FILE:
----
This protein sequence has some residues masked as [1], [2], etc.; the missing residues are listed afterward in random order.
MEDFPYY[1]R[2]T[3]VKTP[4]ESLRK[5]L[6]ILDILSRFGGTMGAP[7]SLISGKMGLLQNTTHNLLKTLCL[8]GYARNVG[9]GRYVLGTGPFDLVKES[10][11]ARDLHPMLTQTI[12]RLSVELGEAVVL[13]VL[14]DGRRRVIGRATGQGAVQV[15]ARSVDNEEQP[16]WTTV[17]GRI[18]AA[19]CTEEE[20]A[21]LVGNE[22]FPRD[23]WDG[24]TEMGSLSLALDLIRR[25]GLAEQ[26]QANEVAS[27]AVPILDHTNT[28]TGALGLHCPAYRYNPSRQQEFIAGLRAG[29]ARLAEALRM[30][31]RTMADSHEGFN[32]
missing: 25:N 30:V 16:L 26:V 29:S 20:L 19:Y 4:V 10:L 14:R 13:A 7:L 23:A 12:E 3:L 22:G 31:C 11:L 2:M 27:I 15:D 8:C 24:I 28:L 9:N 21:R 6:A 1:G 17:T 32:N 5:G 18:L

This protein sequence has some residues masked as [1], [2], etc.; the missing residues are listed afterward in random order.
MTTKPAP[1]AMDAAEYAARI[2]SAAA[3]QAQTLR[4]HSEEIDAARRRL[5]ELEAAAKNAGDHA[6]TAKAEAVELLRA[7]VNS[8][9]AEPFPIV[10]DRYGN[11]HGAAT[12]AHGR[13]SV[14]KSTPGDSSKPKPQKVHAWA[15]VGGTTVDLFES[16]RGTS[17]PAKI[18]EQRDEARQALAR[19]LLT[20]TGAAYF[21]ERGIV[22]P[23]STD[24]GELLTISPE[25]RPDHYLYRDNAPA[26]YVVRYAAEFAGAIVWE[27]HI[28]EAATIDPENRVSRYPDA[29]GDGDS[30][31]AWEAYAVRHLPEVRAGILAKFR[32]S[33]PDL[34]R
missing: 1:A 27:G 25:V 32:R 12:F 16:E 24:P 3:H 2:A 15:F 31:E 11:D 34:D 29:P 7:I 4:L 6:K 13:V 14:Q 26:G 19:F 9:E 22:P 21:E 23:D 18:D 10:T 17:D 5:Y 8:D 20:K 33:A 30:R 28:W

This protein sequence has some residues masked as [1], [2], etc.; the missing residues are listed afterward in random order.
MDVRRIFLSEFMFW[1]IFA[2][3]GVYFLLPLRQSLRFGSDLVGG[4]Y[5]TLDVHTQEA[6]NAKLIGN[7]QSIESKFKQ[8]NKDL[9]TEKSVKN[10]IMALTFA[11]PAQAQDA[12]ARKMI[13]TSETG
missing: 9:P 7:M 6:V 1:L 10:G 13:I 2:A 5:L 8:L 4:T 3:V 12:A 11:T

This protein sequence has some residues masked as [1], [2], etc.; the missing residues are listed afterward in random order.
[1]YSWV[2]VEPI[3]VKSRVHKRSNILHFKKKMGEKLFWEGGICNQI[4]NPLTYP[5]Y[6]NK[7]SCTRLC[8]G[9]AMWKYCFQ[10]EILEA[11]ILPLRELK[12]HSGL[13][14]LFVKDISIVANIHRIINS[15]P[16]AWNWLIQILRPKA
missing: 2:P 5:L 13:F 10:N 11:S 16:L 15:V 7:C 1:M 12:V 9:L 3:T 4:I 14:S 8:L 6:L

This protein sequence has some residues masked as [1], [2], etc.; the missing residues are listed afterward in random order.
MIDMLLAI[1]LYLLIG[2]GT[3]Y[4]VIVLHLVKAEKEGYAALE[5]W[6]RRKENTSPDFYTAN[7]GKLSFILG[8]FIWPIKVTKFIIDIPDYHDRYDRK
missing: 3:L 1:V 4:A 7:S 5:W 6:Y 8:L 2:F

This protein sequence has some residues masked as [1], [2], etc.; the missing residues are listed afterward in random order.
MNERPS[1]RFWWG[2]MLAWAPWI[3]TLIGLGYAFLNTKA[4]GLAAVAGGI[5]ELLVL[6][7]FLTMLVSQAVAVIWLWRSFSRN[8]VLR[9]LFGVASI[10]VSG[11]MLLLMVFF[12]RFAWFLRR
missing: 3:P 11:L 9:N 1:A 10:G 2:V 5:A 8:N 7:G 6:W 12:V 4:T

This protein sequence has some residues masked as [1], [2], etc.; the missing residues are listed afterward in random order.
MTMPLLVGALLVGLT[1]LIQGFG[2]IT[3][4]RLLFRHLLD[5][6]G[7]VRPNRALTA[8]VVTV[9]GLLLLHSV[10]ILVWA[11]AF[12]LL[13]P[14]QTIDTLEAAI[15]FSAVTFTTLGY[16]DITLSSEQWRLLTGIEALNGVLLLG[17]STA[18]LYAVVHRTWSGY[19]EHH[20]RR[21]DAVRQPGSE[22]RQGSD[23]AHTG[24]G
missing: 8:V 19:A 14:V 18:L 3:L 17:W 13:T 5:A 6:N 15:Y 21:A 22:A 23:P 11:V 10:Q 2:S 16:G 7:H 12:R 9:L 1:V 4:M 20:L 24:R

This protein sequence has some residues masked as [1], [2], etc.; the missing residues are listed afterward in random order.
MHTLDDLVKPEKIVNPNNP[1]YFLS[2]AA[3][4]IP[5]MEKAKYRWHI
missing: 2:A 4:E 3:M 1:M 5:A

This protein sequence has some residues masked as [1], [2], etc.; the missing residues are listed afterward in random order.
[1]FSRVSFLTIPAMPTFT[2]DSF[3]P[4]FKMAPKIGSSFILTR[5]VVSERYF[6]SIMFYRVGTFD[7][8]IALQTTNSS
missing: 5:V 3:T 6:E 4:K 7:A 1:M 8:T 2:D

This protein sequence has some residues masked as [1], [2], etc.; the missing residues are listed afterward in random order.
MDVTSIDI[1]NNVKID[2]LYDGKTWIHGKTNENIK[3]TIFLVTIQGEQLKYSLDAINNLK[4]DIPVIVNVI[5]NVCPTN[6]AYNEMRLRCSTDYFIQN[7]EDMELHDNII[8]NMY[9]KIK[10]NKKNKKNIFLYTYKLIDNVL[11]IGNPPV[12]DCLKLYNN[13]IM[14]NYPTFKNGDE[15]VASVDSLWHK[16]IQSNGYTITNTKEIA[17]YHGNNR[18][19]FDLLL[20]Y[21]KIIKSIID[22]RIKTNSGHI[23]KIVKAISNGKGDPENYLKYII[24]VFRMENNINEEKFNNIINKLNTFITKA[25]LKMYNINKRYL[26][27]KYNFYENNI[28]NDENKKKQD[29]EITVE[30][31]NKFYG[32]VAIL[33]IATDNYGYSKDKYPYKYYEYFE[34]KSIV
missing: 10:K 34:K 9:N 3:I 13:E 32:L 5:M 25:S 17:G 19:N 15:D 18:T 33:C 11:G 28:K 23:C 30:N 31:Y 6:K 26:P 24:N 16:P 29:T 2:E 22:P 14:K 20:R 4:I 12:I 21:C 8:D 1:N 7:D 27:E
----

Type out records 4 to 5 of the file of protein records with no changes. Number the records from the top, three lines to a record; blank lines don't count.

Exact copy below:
This protein sequence has some residues masked as [1], [2], etc.; the missing residues are listed afterward in random order.
[1]YSWV[2]VEPI[3]VKSRVHKRSNILHFKKKMGEKLFWEGGICNQI[4]NPLTYP[5]Y[6]NK[7]SCTRLC[8]G[9]AMWKYCFQ[10]EILEA[11]ILPLRELK[12]HSGL[13][14]LFVKDISIVANIHRIINS[15]P[16]AWNWLIQILRPKA
missing: 2:P 5:L 13:F 10:N 11:S 16:L 15:V 7:C 1:M 12:V 9:L 3:T 4:I 14:S 8:L 6:L

This protein sequence has some residues masked as [1], [2], etc.; the missing residues are listed afterward in random order.
MIDMLLAI[1]LYLLIG[2]GT[3]Y[4]VIVLHLVKAEKEGYAALE[5]W[6]RRKENTSPDFYTAN[7]GKLSFILG[8]FIWPIKVTKFIIDIPDYHDRYDRK
missing: 3:L 1:V 4:A 7:S 5:W 6:Y 8:L 2:F